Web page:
Definitive Technology has completely reworked its Studio Monitor bookshelf line-up with the new Demand Series. There are three speakers in the line-up, and all feature totally new designs with technology borrowed from the company’s flagship BP-9080 towers. The speakers produced a surprising amount of bass, and could easily deliver high-performance two-channel listening without needing a subwoofer. The speakers also feature a striking modern design, with a detachable magnetic grille and new optional speaker stands with matching cosmetics. To maximize imaging and soundstage, the tweeters are positioned differently on the left and right speakers, and they will be shipped in pairs with speakers labeled Left and Right on the back.


Deako is a new company I discovered in Innovation Alley that has a remarkable rethink to how smart lighting systems are installed. The company has designed a “back box” that wires and installs inside a regular high-voltage wall box that allows you to snap new switches in and out safely and quickly without the need to cut a breaker. Swapping out an old switch for a new one takes less than 10 seconds and the new switch is immediately up and working. The idea is to have the builder/electrician trim the house with the company’s “dumb” switches that retail for $20 (including back box). When the homeowner moves in and wants to automate the lighting, these dumb switches are popped out and smart switches ($80) or dimmers ($100) are installed in their place. Instead of hours or days, this process would take minutes. Each smart device can also be programmed with three presets, and the system includes a nice app for controlling the system and setting up advanced scenes and scheduled events. Oh, and with the optional Wi-Fi Bridge ($99) the system works with Google Home and Amazon Alexa. Definitely something worth checking out!


One of my favorite demos every year is at the JBL Synthesis surround demo at the Harman booth, and this year’s definitely did not disappoint! This custom-built theater housed over 30-speakers totally concealed behind fabric, paneling and the massive screen, producing a $250,000-plus audio system that was absolutely stunning. The first demo was the opening scene from Guardians of the Galaxy 2, but they used the non-Atmos track, instead upmixing the audio using Auro-3D for an incredibly natural and enveloping experience. The second demo was 4K content from Passengers and utilized the near 30-channels of audio for a completely immersive experience. Bass was tight and hammered you in the chest but never felt boomy or over driven, and even at high SPL the audio never strained or sounded fatiguing.


Control4 had a ton of new announcements built around the launch of the company’s latest OS improvement, version 2.10. This free update packs in a load of requested new features including improved announcements (which can now be up to 30 seconds in length and in any audio format the system supports, including high-res), a new Intercom app for two-way communication between the home (either a doorstation or touchscreen) and smart phone, the addition of iHeartRadio and Spotify music services, new camera viewing features, “Else” programming, and more. One of the biggest new features is actually on the user-side of the system with something the company calls “When >> Then Automation.” This allows users to go in and fine tune their systems after the installer has finished the setup so they can tweak events to their preference. These will be things like “When I press this button on a keypad, Then play this music station.” Or “When it is sunset, Then turn on these outside lights.” The customer can’t alter or change any of the dealer programming, and the user changes are visible to the dealer so they can edit, fix (or delete) anything the customer has done that might mess up the system. Oh, and a constant backup of the user’s project is stored in the cloud in case they really botch something and need a full “do over.”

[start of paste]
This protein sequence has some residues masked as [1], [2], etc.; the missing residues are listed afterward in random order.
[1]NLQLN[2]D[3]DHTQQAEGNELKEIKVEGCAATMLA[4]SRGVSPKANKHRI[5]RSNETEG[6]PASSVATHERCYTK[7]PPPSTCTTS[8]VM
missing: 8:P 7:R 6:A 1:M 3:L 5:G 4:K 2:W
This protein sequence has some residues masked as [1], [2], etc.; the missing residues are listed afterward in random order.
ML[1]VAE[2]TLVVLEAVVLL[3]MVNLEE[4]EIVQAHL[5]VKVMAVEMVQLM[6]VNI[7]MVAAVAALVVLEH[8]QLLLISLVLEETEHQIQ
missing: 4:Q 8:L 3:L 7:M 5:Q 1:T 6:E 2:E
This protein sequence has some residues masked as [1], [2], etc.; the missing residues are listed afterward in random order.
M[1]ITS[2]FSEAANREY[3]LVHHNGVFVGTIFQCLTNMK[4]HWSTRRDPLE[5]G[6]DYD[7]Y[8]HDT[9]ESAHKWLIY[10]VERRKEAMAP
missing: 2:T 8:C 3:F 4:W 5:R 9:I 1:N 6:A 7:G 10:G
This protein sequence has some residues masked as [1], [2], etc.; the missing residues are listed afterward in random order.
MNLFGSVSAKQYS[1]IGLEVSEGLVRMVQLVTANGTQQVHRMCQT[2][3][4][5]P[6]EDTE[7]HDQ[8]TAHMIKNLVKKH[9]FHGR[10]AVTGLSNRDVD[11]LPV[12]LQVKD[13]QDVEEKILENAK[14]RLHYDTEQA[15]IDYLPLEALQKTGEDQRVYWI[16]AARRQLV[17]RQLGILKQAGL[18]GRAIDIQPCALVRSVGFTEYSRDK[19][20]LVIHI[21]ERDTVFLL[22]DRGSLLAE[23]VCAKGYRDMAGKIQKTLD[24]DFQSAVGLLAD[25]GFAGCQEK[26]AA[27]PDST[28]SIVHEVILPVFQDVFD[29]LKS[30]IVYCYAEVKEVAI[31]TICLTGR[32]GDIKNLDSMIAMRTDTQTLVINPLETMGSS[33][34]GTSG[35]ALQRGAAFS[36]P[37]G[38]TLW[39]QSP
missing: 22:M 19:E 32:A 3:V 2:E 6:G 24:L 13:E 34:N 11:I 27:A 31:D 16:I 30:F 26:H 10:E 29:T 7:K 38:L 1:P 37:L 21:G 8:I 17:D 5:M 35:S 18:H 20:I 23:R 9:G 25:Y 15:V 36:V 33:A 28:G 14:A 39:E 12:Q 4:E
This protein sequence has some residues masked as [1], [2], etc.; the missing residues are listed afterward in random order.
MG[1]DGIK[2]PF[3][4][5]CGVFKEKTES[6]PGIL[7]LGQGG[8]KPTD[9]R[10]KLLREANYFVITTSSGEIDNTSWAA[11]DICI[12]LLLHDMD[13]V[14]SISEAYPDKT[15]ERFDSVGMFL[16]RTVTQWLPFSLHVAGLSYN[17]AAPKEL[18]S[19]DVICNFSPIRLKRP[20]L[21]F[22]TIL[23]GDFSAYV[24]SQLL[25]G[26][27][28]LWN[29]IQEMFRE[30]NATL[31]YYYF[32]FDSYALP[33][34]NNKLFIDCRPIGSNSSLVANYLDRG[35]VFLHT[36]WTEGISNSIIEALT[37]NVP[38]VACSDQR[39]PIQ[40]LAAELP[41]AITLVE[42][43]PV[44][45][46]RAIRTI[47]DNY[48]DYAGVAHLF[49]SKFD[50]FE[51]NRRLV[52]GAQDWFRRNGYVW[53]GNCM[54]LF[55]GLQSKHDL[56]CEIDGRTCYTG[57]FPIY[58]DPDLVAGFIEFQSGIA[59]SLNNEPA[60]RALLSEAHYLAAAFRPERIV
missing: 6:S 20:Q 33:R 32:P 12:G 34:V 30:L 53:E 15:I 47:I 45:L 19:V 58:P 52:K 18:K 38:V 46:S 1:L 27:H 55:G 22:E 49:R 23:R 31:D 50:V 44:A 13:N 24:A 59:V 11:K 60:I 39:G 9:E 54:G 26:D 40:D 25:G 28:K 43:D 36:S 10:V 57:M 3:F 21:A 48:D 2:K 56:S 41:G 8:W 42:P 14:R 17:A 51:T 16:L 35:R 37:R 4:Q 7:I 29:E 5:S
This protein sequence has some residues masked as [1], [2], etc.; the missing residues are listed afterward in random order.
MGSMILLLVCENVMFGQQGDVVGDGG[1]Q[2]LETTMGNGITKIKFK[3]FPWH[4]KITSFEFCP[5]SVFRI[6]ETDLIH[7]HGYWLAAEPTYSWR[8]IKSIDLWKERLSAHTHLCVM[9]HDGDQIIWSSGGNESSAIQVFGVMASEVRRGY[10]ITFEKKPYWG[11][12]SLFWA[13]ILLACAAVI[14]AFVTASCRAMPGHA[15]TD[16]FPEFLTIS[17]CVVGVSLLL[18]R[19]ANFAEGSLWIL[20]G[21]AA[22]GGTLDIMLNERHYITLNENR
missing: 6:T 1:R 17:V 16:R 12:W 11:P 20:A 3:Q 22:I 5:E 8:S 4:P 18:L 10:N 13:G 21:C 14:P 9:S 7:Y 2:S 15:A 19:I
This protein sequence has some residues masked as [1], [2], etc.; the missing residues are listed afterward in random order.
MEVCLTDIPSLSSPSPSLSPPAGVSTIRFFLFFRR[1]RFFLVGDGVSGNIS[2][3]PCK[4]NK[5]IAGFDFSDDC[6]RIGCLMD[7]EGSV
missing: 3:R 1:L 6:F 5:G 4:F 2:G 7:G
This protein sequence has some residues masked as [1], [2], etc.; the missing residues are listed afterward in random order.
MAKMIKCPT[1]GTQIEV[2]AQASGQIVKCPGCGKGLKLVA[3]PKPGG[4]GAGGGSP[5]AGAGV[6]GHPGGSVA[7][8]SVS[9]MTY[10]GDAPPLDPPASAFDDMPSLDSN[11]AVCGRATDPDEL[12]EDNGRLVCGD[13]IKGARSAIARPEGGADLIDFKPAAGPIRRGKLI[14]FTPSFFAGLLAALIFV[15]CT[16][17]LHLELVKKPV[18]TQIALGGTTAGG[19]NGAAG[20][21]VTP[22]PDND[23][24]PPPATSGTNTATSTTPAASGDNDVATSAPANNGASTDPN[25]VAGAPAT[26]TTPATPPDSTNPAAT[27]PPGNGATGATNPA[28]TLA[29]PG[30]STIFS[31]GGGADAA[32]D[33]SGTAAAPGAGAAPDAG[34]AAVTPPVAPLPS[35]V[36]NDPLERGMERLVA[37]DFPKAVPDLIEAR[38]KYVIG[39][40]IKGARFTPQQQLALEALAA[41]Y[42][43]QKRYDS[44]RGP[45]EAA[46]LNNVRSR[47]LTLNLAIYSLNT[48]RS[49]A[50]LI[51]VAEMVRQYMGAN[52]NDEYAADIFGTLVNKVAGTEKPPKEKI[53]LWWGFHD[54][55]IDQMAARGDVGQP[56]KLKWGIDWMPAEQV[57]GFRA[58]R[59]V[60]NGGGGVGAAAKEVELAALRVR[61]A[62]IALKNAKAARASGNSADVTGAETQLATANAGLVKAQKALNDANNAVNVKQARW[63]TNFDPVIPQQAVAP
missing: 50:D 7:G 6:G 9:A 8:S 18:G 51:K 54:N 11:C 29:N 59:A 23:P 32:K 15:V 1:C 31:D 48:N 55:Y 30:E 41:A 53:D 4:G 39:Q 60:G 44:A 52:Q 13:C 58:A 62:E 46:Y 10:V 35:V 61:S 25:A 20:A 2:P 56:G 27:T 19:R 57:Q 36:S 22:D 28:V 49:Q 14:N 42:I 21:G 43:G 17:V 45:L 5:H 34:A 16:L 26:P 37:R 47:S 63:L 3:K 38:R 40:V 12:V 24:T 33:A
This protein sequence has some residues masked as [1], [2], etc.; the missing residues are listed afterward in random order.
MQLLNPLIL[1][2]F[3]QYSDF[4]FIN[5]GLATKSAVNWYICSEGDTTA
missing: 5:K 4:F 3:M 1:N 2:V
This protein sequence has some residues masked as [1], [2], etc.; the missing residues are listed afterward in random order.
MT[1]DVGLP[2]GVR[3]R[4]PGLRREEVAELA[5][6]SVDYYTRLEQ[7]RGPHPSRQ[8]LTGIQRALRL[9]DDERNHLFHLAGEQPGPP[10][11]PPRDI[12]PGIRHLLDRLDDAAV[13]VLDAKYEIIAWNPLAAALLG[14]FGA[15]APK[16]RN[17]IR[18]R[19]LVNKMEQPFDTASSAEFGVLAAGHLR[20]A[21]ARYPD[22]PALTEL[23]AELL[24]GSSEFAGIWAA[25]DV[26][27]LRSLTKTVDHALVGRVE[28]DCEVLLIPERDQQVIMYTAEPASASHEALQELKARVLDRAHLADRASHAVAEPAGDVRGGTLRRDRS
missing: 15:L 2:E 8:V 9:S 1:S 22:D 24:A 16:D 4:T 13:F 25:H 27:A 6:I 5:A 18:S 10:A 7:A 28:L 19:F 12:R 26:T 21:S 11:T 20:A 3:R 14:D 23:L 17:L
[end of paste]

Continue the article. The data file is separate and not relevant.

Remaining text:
Golden Ear

My final demo of the first day was at the Golden Ear Technologies booth, where CEO Sandy Gross gave me a lengthy audition of the company’s new Invisa Signature Point Source in-wall speaker. The new speaker was used in an L/C/R array, and features four 5 ¼-inch cask basket drivers very similar to those used in the Triton One towers, along with a full size High Velocity Folded Ribbon tweeter. The smart design allows installers to rotate the tweeter pod as needed for use in a horizontal positioning. To achieve a point source radiation pattern, the four drivers aren’t the same and don’t cover the same frequency range, being carefully tailored to deliver the optimal crossover points. While Sandy prefers the speaker to be installed solo in a wall for best sound, they do offer an optional backbox if audio leaking into an adjoining room is an issue. Sandy said he wanted to demo a more “real world’ audio system at this show, and the 5.2.4 system demonstrated would retail for a very respectable $8500. Besides the three Point Source front, the demo included four Invisa 7000 in-ceiling height channels, two MPX in-wall rear channels, and two Super Sub X subs rounding out the low end. Rest assured, the system, while affordable, still punched well above its weight class, producing audio that sounded natural and breathy. The system was really just easy and, frankly, enjoyable to listen to. I was repeatedly awed by the subtle detail the speakers produced, with delicate creaks and groans and the strains of a ship from a Game of Thrones demo clearly audible, amidst the cacophony of battle. I was also more aware of small details like the way the bow springs strained, where you could hear the tension of the strings as the archers held their arrows. The localization was also spot on, letting you pinpoint each detail of the on-screen audio. Watching Everest in Atmos produced a blizzard of snow that blanketed the room, pelting the walls and ceiling with ice and snow and swirling winds, however dialog remained clear and locked up front. When Sandy switched to music, the Point Source speakers made it clear they were equally at home with music, producing an impressively wide and massive soundstage, with audio spreading well beyond the width of the front channels. One thing that really struck me was the detail and the decay of instruments, where you could listen to the sounds of bells and cymbal strikes tapering off into nothingness. With the Signature Point Source Golden Ear has once again delivered on its promise of high-end audio at real world pricing.